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Hand & Arm Protection | Print |  E-mail
Hand and arm protection is required when the risk of injury from cuts/punctures, burns, chemicals, electrical shock, human blood or body fluids, or abrasive material cannot be engineered out of the workplace. There is not a single type of glove that will provide adequate protection from all exposures. Follow the manufacturer's recommendation for type hazard each type glove will protect against. 


Hazardous Activities


Do hands come in contact with tools or materials that might scrape, bruise, or cut? Grinding, sanding, sawing, hammering, material handling, meat cutting, glazier Metal mesh, leather, canvas, kevlor material, cloth
Are chemicals, blood or other body fluids handled that may contact skin? Pouring, mixing, painting, cleaning, siphoning, dip tank operations, health care and dental services Call us for details, chemical and liquid resistant gloves may be overgloves
Do work procedures require hands and arms near extreme heat or cold? Welding, pouring molten metal, smithing, baking, cooking, drying, handling cryogenic material Leather, aluminized, aramid fiber
Are hands or arms placed near exposed electrical wiring or components? Building maintenance, utility work, construction, wiring, work on or near communications computers Electrical insulating rubber gloves see manufacturer's instruction and specifications

Q. Why hand and arm protection is necessary:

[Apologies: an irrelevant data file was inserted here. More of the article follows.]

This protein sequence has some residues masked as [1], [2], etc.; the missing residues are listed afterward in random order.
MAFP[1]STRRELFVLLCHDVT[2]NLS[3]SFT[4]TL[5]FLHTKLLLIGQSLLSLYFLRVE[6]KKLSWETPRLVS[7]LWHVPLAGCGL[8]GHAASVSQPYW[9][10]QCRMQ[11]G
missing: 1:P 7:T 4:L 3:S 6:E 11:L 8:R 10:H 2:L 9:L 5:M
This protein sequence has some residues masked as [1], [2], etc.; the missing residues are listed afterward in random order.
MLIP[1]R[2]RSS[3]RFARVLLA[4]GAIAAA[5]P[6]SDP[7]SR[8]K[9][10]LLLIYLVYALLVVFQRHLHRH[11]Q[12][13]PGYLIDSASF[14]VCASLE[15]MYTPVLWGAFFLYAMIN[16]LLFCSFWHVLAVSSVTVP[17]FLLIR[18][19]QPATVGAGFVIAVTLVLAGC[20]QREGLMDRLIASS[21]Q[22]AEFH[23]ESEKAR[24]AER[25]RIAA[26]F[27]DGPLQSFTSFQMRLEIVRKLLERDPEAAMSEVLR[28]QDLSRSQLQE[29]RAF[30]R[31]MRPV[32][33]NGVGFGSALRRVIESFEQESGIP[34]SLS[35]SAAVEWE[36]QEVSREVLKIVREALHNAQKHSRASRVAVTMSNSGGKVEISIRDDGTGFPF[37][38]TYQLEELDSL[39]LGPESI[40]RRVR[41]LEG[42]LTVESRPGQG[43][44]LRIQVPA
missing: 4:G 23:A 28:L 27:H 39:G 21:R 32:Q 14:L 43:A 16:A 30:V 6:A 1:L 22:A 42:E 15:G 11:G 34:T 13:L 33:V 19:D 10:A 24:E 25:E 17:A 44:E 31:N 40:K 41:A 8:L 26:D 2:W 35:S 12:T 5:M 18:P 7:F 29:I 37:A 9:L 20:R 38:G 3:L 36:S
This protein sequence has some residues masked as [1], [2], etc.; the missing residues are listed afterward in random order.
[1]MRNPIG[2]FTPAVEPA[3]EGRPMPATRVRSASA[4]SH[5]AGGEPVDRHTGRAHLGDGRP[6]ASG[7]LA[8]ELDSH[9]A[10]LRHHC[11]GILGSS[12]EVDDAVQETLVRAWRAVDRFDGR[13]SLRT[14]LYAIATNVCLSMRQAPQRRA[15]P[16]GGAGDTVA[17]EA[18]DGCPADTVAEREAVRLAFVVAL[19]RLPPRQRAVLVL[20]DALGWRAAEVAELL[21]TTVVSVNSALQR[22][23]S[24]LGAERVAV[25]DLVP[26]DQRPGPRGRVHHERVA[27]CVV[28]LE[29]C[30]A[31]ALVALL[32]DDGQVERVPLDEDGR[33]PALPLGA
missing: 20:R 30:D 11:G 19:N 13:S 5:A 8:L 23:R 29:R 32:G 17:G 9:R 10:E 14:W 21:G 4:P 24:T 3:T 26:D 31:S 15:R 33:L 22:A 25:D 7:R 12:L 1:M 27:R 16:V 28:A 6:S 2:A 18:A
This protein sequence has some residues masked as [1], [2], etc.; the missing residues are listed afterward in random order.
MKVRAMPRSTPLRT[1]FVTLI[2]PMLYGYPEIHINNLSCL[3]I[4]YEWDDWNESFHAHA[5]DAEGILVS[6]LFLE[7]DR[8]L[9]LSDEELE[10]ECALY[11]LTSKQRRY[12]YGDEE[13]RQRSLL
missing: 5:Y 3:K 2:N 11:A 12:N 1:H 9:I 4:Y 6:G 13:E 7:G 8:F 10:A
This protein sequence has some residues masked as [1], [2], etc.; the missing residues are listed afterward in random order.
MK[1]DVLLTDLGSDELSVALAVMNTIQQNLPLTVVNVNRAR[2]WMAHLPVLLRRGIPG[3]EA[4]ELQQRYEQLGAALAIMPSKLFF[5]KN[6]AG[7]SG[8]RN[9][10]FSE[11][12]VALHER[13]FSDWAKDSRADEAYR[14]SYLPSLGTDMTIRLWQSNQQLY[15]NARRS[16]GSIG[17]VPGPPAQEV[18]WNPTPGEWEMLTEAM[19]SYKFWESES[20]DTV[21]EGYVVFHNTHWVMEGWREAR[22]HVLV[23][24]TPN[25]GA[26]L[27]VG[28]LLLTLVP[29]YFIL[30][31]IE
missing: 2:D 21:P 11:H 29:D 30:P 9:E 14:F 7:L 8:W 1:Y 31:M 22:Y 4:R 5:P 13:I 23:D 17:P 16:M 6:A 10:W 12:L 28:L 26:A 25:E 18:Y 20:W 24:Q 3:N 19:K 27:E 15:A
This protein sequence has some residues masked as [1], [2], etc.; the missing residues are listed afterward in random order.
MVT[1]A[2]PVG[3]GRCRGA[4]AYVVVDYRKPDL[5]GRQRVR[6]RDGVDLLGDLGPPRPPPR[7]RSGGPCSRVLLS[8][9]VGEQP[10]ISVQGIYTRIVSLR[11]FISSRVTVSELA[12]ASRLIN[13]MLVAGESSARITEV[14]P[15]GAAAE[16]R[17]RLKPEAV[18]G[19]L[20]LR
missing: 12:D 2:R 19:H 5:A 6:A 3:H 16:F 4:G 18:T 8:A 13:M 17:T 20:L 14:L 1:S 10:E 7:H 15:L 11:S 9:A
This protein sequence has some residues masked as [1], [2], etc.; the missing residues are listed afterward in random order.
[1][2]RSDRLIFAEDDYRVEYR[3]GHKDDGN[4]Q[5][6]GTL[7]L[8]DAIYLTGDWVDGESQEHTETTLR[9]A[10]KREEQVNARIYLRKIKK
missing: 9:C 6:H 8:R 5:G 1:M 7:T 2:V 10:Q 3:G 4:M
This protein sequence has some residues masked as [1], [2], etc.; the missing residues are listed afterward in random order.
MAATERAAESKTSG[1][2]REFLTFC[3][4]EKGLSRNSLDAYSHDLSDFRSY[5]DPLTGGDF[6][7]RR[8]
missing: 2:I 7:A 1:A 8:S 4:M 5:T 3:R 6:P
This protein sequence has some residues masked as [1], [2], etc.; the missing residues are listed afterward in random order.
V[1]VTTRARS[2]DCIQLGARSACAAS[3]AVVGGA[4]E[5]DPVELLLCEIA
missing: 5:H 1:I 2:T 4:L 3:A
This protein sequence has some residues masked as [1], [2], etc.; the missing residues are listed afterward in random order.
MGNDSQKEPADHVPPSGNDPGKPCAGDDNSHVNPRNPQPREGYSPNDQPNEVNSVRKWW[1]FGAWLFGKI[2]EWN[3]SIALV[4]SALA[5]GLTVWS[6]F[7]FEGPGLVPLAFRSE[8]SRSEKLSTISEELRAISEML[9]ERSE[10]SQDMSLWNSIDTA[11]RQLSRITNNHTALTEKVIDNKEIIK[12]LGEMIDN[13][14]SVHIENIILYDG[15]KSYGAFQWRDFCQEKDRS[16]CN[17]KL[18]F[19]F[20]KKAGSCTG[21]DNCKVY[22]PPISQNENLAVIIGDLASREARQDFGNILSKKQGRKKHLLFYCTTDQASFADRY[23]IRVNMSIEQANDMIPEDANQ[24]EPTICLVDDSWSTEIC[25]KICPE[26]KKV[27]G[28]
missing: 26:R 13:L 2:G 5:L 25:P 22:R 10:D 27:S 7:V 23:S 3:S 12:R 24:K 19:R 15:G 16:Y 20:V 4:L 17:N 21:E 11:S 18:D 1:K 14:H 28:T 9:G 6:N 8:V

A. Protection is required when a work activity may present an exposure to the employee from skin absorption of a harmful substance, extreme heat or cold, burn, cut, puncture, or abrasion. Different gloves must be provided for each type of exposure. Durable work gloves made of metal mesh, coated fabric material or other mesh material may be used for cut resistance. Leather, canvas or other cloth material may be used for protection against abrasions or heat. Chemical and liquid resistant gloves must be referenced from manufacturer's information. A chart is provided with this checklist but consult with the manufacturer for service life, and disposal requirements.

Q. How to identify signs of wear for replacement:
A. Gloves that are torn, split or otherwise damaged may not be worn. Loose gloves may not be worn around moving machinery or where there is a possibility of getting a glove caught in moving equipment. Gloves that have become discolored may be past their useful life. Consult the manufacturer's specification and instructions for replacement of gloves.

Q. How to clean, disinfect, dispose of gloves and sleeves:
A. Follow the manufacturer's recommendation for cleaning, inspecting, and storing gloves or sleeves. For gloves that have been in contact with hazardous chemicals, pesticides, body fluids or other contaminates consult your hazardous waste disposal plan or contact Hazardous Materials Management for information regarding disposal.

Call us today at 417-862-2238 for more information. Listed below are a few of the manufacturer product lines we carry.